On April 25, The New York Times published – and a week later finally disavowed – a blatantly anti-Semitic cartoon. In depicts Prime Minister Netanyahu as a dog with a Star of David dangling from his collar leading a blind President Trump sporting a yarmulke.
The Times editors acknowledged their error in printing the cartoon and said it fears it reflects the contemporary “creep” of anti-Semitism. In its apology, though, the Times’ editors cherry pick their criminals. Thus, they highlight “white nationalists” as perpetrators of hate while largely confining minority groups to the role of victims.
The gunman who killed a Jewish woman at the Chabad of Poway on the last day of Passover is, thus, a “white nationalist,” according to the Times – white nationalism apparently being what motivated the shooter. But the manifesto the gunman posted online features classic Christian anti-Semitism. Addressing “my brothers in Christ,” he warns that the Jew “will attempt to corrupt your soul with the sin and perversion he spews” and reminds everyone that they can only find protection in the Christian savior.
The Times also ignores the seminal role of black nationalists and their numerous acolytes in spreading anti-Semitic and anti-Zionist libels from the 1960s to the present. Nor do the editors mention the prominent role played by Muslims on campuses across the country through the Organization of Arab Students (OAS) and, more recently, the Muslim Student Union (MSU) and Students for Justice in Palestine (SJP), all of which engage in endless, determined efforts to dehumanize the Jewish people and delegitimize the Jewish state.
It is, however, not just those who identify as progressives who don blinders when faced with Muslim anti-Semitism. In an op-ed in the Wall Street Journal the same day the Times’ cartoon was added to the anti-Semitic mix, the conservative Karl Rove – former senior advisor and assistant to President George W. Bush – also obscured the nature of the elephant in the middle of the room.
Strangely, he did this even as he condemned Minnesota Congresswoman Ilhan Omar’s dismissive characterization of the 9/11 attacks as “some people did something” and denounced her stream of unmistakably anti-Semitic invective.
In criticizing Omar, Rove praised his former boss’s response to 9/11. Bush said the “acts of violence against innocents violate the fundamental tenets of the Islamic faith” and added that “Muslims all across the world” were appalled. Rove went on to claim that by quoting the Koran – “In the long run, evil in the extreme will be the end of those who do evil” – Bush showed that “Islam is peace” and terrorists are “perverting the Muslim faith.”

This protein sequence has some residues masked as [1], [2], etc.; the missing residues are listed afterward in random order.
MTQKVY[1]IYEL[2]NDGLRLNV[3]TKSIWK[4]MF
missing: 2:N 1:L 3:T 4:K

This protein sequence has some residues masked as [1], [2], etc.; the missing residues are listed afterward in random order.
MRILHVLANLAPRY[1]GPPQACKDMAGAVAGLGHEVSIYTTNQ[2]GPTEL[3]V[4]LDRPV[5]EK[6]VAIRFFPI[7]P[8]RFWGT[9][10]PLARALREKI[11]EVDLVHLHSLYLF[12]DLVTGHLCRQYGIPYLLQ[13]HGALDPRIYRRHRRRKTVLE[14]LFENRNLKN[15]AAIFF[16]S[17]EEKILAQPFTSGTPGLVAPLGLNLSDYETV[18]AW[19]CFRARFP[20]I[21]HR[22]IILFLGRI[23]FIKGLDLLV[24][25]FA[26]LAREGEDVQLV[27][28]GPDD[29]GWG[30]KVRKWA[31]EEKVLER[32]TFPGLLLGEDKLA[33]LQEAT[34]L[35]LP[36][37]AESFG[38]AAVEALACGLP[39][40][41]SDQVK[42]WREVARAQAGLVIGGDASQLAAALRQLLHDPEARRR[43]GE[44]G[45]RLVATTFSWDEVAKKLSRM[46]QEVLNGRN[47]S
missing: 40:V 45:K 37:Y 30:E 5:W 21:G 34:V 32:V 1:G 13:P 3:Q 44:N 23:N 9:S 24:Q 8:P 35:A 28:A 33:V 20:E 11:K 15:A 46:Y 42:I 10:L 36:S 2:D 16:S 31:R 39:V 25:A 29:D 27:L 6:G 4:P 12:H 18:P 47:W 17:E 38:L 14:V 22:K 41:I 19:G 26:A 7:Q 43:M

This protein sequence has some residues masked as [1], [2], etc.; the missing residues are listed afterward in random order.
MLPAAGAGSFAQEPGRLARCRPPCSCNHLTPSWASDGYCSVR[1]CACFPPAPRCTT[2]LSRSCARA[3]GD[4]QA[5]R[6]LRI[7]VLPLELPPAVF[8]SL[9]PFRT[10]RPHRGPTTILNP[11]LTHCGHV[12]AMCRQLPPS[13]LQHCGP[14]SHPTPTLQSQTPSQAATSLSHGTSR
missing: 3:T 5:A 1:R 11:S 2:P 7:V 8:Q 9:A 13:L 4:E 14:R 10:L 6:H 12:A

In fact, the Koranic quote – which Bush and his writers carefully truncated – does not support the former president’s conclusion, a conclusion which, in fact, prevented Rove from recognizing some of the roots of Omar’s anti-Jewish venom. Notably, the omitted portion of the quote identifies “those who do evil” as those who “rejected the Signs of Allah and held them up to ridicule.”
It is not terrorists, but Jews – the “descendants of apes and pigs” – whom the Koran singles out as those who rejected or “disbelieved the Signs of Allah” and “held them up to ridicule.” According to the Koran, it was the Jews – because they were “puffed up with pride” – who dared deny the truth of the “final revelation granted to Muhammad” and whom Allah therefore promised “degradation in this world and a mighty chastisement in the next world.”
It was the Jews toward whom Allah was “severe in retaliation,” commanding Muhammad to have all the men of the Jewish Qurayzah tribe beheaded, the women and children sold into slavery, and their possessions distributed among Muslims.
It is these facts that the progressive editors of the Times evade and the conservative Bush and Rove obscure.
Recently, 250 prominent French intellectuals and political figures issued a statement demanding the excision of those verses of the Koran that call for “the killing and punishment of Jews” as well as “Christians and unbelievers.” But given that Islam teaches that the Koran consists of the actual words of Allah, it is difficult to imagine how they can be expunged.
Still, those of us who recognize the absurdity and the danger of the libels about the Jewish people and the Jewish state that have come to saturate many campuses and media outlets must insist – again and again – on exposing all the roots of contemporary anti-Semitism that “progressive” ideology have done so much to bury, distort, and deny.